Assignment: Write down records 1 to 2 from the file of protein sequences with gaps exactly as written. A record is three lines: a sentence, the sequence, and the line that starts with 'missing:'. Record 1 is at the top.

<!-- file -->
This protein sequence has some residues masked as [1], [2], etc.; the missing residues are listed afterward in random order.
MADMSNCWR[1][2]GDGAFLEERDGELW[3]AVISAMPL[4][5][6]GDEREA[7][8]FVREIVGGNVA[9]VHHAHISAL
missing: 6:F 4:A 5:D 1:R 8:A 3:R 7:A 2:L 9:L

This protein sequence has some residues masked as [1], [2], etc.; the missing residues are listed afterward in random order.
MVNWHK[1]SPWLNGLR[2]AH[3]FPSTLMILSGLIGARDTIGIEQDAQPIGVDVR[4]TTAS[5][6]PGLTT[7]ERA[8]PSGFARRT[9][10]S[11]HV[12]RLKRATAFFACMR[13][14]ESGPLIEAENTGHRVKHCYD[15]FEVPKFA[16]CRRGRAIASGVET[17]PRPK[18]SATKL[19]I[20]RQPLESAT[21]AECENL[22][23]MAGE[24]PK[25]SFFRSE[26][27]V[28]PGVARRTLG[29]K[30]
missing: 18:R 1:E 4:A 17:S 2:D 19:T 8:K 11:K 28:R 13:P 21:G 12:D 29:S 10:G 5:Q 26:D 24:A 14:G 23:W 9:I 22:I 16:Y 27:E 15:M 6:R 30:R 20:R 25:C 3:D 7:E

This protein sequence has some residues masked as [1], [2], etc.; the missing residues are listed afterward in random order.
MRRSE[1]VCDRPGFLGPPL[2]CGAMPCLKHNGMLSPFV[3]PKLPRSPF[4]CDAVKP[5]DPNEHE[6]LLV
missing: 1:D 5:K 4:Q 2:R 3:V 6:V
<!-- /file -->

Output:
This protein sequence has some residues masked as [1], [2], etc.; the missing residues are listed afterward in random order.
MADMSNCWR[1][2]GDGAFLEERDGELW[3]AVISAMPL[4][5][6]GDEREA[7][8]FVREIVGGNVA[9]VHHAHISAL
missing: 6:F 4:A 5:D 1:R 8:A 3:R 7:A 2:L 9:L

This protein sequence has some residues masked as [1], [2], etc.; the missing residues are listed afterward in random order.
MVNWHK[1]SPWLNGLR[2]AH[3]FPSTLMILSGLIGARDTIGIEQDAQPIGVDVR[4]TTAS[5][6]PGLTT[7]ERA[8]PSGFARRT[9][10]S[11]HV[12]RLKRATAFFACMR[13][14]ESGPLIEAENTGHRVKHCYD[15]FEVPKFA[16]CRRGRAIASGVET[17]PRPK[18]SATKL[19]I[20]RQPLESAT[21]AECENL[22][23]MAGE[24]PK[25]SFFRSE[26][27]V[28]PGVARRTLG[29]K[30]
missing: 18:R 1:E 4:A 17:S 2:D 19:T 8:K 11:K 28:R 13:P 21:G 12:D 29:S 10:G 5:Q 26:D 24:A 14:G 23:W 9:I 22:I 16:Y 27:E 15:M 6:R 30:R 20:R 25:C 3:D 7:E